Growing up, I was spoiled by my grandma’s homemade Chinese cuisine, a concoction of traditional Chinese ingredients and her own ingenious tweaks. I am convinced that her magic cuisines have satiated the microbiome of my stomach so much that I will forever crave for and associate that savory with family and happiness.
I never realized how important Chinese food was to me until I moved and started going to a boarding school in the U.S., an ocean away from my grandma. To be honest, “food shock” hit me harder than cultural shock. The array of food options in the dining hall didn’t seem to satisfy me. I didn’t find them appetizing. It would be unrealistic to eat out at restaurants every meal. My taste buds and my stomach, still accustomed to my grandma’s cooking style, sent me a signal: it is time to make your own food.
Having nearly zero cooking experience, I turned to Chinese-style instant noodles in grocery stores. Believe it or not, they had an umami taste like my grandma’s cuisine. Of course, I knew instant noodles were not the healthiest food, but it eased my nostalgia and yearning for my grandma’s food.
I got the inspiration of upgrading instant noodles from a visit to a local hotpot restaurant. Surrounded by oriental furniture and the familiar scent of hotpot, I felt as though I had been teleported back home.
The restaurant menu had instant noodles as an ingredient to be cooked in the broth. An idea sparked: what if I add other ingredients to instant noodles and its broth, just like how hotpot ingredients are added to the hotpot broth? If I added veggies and proteins such as tofu and eggs, I could make instant noodles more nutritionally balanced!
I FaceTimed my grandma and introduced her to my coping mechanism in response to food shock and withdrawal from her food. She jokingly said that her cooking was replaceable by instant noodles, but she was also impressed.
Now, I know how to cook many more Chinese dishes which are all taught by my grandma. I have become more self-sufficient in satiating my picky taste buds. But instant noodles still remain in my cooking repertoire. I learned in psychology that sensory details can facilitate the recall of a particular memory. The smell and taste of instant noodles will always remind me of my first time living away from family and my first step toward independently adapting to unfamiliar surroundings.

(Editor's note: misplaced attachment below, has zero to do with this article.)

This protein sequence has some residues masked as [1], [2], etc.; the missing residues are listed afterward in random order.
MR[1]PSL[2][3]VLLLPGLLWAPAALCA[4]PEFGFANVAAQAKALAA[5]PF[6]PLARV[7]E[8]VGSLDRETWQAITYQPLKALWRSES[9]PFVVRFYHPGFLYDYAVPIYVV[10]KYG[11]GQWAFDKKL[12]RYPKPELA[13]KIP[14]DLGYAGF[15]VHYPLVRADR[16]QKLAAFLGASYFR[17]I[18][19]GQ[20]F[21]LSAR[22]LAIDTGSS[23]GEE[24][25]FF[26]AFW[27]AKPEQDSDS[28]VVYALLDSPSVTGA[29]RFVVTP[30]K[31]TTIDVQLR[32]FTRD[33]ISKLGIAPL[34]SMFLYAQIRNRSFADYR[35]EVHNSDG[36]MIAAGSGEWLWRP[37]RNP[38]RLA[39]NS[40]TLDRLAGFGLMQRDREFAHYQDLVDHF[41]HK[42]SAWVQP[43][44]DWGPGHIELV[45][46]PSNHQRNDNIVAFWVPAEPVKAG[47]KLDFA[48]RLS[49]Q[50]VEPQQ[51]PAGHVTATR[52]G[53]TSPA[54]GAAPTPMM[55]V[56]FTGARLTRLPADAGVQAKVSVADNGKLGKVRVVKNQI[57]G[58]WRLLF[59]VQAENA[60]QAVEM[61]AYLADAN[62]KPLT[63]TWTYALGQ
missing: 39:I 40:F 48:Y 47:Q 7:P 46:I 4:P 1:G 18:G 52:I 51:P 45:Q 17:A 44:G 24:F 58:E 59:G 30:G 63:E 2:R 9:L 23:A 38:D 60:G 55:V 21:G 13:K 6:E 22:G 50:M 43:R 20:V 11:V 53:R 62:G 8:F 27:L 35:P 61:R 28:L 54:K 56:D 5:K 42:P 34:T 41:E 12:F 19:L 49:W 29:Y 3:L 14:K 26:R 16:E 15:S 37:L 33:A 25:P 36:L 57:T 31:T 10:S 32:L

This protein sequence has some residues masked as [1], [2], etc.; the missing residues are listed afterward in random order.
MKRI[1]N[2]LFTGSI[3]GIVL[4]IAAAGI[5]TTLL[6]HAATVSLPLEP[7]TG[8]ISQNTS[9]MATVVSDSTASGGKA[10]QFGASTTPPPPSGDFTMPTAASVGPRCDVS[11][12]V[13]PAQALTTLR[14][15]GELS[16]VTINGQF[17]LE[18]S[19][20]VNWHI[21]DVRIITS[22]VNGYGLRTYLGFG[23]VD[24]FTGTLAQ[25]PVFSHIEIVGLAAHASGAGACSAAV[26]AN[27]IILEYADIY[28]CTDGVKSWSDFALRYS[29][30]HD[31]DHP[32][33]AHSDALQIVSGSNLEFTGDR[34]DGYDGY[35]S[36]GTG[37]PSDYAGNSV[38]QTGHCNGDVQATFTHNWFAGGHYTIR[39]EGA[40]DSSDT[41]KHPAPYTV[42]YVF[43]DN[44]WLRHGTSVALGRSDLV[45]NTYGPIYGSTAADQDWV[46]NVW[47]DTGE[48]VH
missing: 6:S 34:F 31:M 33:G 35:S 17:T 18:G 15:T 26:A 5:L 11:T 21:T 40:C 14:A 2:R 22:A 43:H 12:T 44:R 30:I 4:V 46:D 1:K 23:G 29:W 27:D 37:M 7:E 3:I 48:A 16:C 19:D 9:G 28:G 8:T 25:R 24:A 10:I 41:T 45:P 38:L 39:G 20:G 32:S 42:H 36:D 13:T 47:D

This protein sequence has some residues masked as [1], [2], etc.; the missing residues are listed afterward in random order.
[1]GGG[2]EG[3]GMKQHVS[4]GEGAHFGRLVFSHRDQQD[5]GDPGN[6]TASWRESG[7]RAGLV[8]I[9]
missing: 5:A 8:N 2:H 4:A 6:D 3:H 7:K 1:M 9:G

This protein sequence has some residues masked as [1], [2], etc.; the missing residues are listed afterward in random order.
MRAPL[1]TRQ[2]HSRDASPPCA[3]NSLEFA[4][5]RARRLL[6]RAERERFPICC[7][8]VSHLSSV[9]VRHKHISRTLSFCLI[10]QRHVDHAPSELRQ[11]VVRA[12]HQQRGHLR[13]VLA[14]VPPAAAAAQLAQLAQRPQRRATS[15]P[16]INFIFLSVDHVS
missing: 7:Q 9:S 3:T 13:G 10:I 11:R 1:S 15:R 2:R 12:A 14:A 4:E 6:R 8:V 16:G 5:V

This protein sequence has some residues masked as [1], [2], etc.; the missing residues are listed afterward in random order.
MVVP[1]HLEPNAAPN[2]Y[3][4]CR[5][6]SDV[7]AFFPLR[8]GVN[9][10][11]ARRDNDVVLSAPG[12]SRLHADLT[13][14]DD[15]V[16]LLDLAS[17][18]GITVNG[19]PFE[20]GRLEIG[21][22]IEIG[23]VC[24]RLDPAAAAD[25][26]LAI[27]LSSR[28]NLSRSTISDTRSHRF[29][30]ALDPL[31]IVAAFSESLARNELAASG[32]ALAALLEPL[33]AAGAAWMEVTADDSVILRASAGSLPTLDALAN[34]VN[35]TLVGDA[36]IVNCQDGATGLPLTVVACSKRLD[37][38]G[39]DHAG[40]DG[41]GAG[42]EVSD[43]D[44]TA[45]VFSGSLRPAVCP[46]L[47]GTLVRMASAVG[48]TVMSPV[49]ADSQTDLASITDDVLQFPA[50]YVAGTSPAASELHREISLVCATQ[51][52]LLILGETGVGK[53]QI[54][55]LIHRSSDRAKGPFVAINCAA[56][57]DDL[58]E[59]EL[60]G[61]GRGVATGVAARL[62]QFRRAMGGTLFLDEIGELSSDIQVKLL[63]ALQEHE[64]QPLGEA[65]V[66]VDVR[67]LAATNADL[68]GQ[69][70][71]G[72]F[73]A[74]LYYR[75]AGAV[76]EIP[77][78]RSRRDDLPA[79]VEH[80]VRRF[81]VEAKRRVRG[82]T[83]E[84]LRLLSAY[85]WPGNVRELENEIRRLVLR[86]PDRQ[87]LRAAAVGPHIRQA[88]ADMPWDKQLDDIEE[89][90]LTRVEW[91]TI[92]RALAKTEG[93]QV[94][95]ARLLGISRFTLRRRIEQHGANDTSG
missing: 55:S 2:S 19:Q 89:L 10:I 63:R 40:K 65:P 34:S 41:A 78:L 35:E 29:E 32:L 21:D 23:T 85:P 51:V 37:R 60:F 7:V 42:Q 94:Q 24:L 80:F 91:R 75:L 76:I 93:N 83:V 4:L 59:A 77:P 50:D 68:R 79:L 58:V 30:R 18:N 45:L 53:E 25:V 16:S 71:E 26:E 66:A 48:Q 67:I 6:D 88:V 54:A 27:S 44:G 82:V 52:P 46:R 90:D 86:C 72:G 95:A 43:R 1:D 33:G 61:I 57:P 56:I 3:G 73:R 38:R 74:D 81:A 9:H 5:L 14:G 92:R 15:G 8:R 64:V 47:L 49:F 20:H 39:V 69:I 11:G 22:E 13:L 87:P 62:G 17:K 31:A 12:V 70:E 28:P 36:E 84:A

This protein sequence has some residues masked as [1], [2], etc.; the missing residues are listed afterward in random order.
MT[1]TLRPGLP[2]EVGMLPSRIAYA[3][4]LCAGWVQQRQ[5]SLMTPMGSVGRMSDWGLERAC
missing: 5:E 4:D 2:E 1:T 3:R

At first, I went through trial and error. I needed to taste the noodles myself to test if they were well-cooked, but I can now judge the degree of completion by the food’s appearance. With practice, I also improved at timing the intervals between adding the ingredients.
Put water in the pot and heat until it boils. Add the noodles and packages of flavoring. Wait for two to three minutes. Start adding ingredients of your choice, like veggies or boiled eggs. Let it cook until the noodles and all ingredients look ready to eat.
My favorite variation is cheese ramen. A bag of instant noodles, its seasoning packs, mozzarella and cheddar are the main ingredients. My go-to add-ons are slices of boiled eggs, tofu and lettuce. Sprinkles of chili powder always add to the savory.
The chewy instant noodles are wrapped by buttery cheese stripes. Seasoning’s saltiness and chili’s sporadic thrill are indispensable. The savory broth always warms my stomach on cold winter days. My diverse add-on ingredients supplement the velvety carbohydrates, which become boring if not mixed with vegetables and proteins.